Sleeping with the Enemy?
  Women spies have been vilified and celebrated down the ages. Now they're under the microscope again.
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From Mata Hari to Yoshiko Kawashima the idea of the sexy female spy has enthralled the perpetrators and purveyors of popular culture. We may believe we live in more sophisticated times but women spies are still viewed as dangerous femme fatales, as witnessed by the recent furore over the exposed Russian informant, Anna Chapman.

No less controversial is the role such women played in China's 20th century history.

Foremost amongst them is Yoshiko Kawashima, the Japanese/Manchu princess whose extraordinary life and exploits have been popularized in film and books, and Zheng Pingru, said to be the inspiration behind Eileen Chang's novel, Lust Caution.

Now the female spy has moved beyond the popular imagination and into the realms of academia as the subject of new research being conducted in the School of Modern Languages and Cultures (Modern China Studies).

Professor Louise Edwards' interest was piqued when glancing through a women's journal from the 1940s.

The beds of the enemy

"In 1940s China the Communist Party published a journal called Women of China from its base in Yan'an," she explains. "At that point women Party members were actively critiquing party operations with one article headlined 'Our Place is at the Frontlines of the Battle not in the Beds of the Enemies.' The complaint was that when young women joined up for the war effort they were frequently encouraged to go into espionage. The article complained that women were being used and abused not only by the Communists but also the Nationalists. They said women wanted to carry a gun and kill, not just trade sex for information."

"I thought it was amazing that someone would actually talk about this so openly. There was a follow-up article which continued in a similar vein saying women couldn't join the military if they were married or had children and that this was discriminatory in terms of employment. The reason for this was because there was little use for women beyond spying, and if they were married, or had kids, then that would cause problems because they 'belonged' to another man."

"The author of that particular article pointed out that women were giving themselves abortions, hiding marriages and pretending that they didn't have kids to join up and that this was a health issue as well as a women's issue."

"That got me thinking about what happened to these women after the war, after 1949." However, information on female spies is scant."

"It appears to have been completely denied as a history."

A fictional insight

Professor Edwards has recently completed an article, forthcoming in the journal China Quarterly which considers a fictional short story When I was in Xia Village, written by Ding Ling in 1941. It provides an insight into the lives of the Mainland's female spies.

"The story is about a young woman who is used as a sex spy by the Communists and is later disdained for this role when she returns to her own village. I looked at the ways in which the story has been interpreted and reinterpreted in the last seventy years."

"In 1956 people were saying there's no way this character could have been a sex spy, our Communist Party would never have used women this way, they had legitimate means without having to resort to such underhand methods."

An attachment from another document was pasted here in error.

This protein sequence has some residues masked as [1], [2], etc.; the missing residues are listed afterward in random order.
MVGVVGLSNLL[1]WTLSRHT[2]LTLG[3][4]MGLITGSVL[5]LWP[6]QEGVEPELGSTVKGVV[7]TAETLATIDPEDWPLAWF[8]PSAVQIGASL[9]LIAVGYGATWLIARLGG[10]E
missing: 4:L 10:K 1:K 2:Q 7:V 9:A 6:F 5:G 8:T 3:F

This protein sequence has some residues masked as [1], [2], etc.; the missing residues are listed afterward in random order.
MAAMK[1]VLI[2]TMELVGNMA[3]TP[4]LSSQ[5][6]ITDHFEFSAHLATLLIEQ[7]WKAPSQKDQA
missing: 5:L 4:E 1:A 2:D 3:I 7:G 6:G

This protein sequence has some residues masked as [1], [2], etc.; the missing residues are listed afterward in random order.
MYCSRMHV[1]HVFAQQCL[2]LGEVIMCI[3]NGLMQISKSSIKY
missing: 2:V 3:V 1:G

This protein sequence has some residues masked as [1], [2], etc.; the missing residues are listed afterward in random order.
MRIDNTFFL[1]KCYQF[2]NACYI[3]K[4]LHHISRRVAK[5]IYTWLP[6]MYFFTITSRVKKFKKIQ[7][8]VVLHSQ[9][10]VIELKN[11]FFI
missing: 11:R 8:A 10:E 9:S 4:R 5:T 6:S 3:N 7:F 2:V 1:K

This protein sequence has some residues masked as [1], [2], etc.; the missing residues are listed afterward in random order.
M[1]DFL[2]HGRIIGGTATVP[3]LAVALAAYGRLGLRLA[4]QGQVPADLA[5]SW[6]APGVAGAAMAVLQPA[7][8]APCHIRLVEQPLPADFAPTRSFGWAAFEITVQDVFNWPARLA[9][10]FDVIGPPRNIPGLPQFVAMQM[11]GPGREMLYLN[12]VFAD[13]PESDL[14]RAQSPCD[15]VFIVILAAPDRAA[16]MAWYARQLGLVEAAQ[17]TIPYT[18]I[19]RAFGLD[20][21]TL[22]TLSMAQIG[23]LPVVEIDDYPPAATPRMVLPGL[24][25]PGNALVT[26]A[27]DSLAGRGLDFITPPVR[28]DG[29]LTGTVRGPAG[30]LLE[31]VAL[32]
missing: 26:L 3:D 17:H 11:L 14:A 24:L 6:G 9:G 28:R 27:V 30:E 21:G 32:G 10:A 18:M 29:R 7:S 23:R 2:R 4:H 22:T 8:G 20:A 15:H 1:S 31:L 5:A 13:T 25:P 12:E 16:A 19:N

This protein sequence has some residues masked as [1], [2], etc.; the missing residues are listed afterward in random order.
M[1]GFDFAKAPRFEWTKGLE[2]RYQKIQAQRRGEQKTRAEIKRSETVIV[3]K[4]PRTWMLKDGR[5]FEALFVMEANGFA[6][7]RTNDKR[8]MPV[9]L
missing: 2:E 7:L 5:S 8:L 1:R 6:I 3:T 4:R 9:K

"In 2003 the story was adapted into a movie where the character blows herself up with a grenade in the Japanese 'comfort' camps. So she has become a chastity martyr in the old Qing Dynasty style."

"It's all about tracing how people have managed the idea that their glorious government has actively made use of these women in these roles. They go from denying, to trying to explain it, and even treat the character as if she were a real person saying that the author has misrepresented her – as though the fictional character actually existed."

Lust Caution Confusion

A similar confusion surrounds Ang Lee's film, Lust Caution. The main female character is a spy for the Nationalist Party who, at the end of the movie, falls in love the man she's supposed to be entrapping and so betrays the Chinese forces.

"Some Mainland critics confused reality with fiction. They said you are talking about Zheng Pingru (an actual Nationalist Party intelligence agent during World War II), and you've slandered her name by saying she was a sex spy."

"They get the reality and the representation confused constantly. They accused Eileen Chang of also misrepresenting this character."

"So there's concern about sex spies and I wanted to look at why it causes such anxiety when everyone knows it goes on. How do governments cope with the fact that they are trying to establish themselves as a legitimate moral force, claiming they have the right to rule because they have good morals but are then using underhand methods that most people associate with the enemy, not with themselves."

Professor Edwards intends to continue researching Zheng Pingru and Yoshiko Kawashima – who famously kept a private army and frequently passed herself off as a man.


"Pingru is mixed Japanese/Chinese parentage and Yoshiko was adopted Japanese so I'm interested in the question of split loyalties, the idea of treachery and race and sexual orientation, and where the loyalties lie. Because a lot of the sex spies seem to have the problem that nobody trusts them. If you're having sex with the enemy can you really be trusted with your task because maybe you'll fall in love like the Lust Caution character and then who do you really belong to?" end

Ding Ling, who wrote a short story about the lives of the Mainland's female spies in 1941.
Ding Ling, who wrote a short story about the lives of the Mainland's female spies in 1941.

A statue of Zheng Pingru in Shanghai
A statue of Zheng Pingru in Shanghai.